I've used couchsurfing while traveling in the south of Spain. A hostel would have cost me $25–$30 a night, and a traditional hotel would have been at least $50. Even over a short weekend trip, I was able to save nearly $100 on accommodation, plus connect with some interesting locals that I would have never met otherwise.

A lot of backpackers will offer to work in a hostel in exchange for free accommodation. Some websites facilitate this type of exchange. However, in my travels, I've had hotel owners offer me this type of exchange more informally. Talk with whoever is running the hotel or hostel and find out if they are looking for help and what type of arrangement they'd be open to. (See also: 6 Easy Ways to Score Free Travel)

6. Avoid Unnecessary Banking Fees

Your bank may charge fees for withdrawing money abroad, and foreign ATMs may charge fees on top of that. These fees really add up. Say your bank charges you $5 for using an out-of-network foreign ATM, plus a 3% foreign transaction fee, and the ATM owner charges you $5 per transaction. If you make four withdrawals of $100 each per month, you'll spend $52 a month, or $624 a year, just on fees.

Cutting down on the number of withdrawals you make can reduce any flat fees you have to pay. But also check your bank's fee structure before you leave. If it's expensive, you may want to switch banks and put these fees into your retirement savings instead. A few U.S. banks will even reimburse you for all ATM fees at the end of the month. (See also: 8 Ways to Make Sure You Never Pay an ATM Fee Again)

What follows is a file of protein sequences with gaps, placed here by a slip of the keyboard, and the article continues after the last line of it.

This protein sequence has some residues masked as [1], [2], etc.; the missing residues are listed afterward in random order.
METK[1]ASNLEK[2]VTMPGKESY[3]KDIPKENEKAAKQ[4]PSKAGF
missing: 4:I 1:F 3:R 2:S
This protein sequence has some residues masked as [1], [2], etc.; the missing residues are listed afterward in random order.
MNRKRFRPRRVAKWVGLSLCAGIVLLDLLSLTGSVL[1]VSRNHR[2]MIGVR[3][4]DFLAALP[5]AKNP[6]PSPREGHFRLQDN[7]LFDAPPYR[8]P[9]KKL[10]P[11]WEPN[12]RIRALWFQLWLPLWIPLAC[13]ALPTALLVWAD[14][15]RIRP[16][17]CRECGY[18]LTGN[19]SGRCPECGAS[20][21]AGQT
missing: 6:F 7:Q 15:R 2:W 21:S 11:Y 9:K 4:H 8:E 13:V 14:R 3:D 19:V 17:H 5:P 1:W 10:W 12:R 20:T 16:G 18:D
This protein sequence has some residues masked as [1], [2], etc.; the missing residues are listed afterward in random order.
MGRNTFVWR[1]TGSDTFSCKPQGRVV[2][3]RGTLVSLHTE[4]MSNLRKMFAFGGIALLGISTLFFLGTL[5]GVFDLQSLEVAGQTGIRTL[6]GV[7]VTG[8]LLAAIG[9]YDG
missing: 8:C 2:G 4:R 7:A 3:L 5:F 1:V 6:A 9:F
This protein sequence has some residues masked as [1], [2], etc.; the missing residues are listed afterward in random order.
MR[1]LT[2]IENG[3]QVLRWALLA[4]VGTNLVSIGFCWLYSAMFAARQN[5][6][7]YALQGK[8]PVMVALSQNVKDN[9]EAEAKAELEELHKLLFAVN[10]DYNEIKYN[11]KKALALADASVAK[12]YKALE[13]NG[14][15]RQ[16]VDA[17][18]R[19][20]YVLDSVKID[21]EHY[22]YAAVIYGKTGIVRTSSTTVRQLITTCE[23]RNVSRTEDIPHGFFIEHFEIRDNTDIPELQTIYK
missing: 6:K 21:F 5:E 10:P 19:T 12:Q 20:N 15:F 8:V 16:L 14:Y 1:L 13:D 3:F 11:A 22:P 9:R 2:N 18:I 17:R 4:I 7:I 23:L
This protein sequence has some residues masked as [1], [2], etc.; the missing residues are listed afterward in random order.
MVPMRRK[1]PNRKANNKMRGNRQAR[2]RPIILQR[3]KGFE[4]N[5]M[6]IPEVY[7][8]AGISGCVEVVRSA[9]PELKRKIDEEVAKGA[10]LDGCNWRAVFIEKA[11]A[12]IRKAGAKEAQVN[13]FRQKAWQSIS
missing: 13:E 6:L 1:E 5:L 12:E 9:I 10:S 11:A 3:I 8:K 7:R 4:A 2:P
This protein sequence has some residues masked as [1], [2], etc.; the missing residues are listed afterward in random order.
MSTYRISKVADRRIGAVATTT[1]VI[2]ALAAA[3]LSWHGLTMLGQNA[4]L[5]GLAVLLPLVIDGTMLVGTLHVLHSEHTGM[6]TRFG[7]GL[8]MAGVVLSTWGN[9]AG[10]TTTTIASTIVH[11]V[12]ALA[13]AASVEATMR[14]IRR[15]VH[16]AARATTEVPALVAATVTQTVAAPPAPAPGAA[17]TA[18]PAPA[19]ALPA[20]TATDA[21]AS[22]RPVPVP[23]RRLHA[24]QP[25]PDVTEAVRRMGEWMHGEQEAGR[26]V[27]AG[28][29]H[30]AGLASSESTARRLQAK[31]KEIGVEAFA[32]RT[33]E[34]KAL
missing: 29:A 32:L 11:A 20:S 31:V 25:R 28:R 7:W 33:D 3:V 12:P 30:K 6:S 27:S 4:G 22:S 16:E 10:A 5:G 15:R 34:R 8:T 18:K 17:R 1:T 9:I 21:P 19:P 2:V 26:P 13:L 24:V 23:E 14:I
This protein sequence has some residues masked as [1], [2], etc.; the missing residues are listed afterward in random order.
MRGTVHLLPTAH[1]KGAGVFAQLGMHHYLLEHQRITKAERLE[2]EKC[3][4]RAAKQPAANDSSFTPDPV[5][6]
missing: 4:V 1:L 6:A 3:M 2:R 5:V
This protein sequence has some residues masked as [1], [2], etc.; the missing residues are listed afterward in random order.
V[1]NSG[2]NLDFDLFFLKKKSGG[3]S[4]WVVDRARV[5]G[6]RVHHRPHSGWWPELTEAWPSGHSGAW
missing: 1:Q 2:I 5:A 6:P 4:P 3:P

Saving for retirement while you travel full-time doesn't have to be difficult. Make a plan before you leave. Once you're traveling, you can make adjustments when you see which strategies are really helping you to meet your travel and retirement goals.

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Guest's picture
Rhonda Albom

I agree. Travelling shouldn't be a huge money spender. When we were travelling a few years back we did a house swap, which was quite helpful as it made it very cheap to live in Spain for a few months.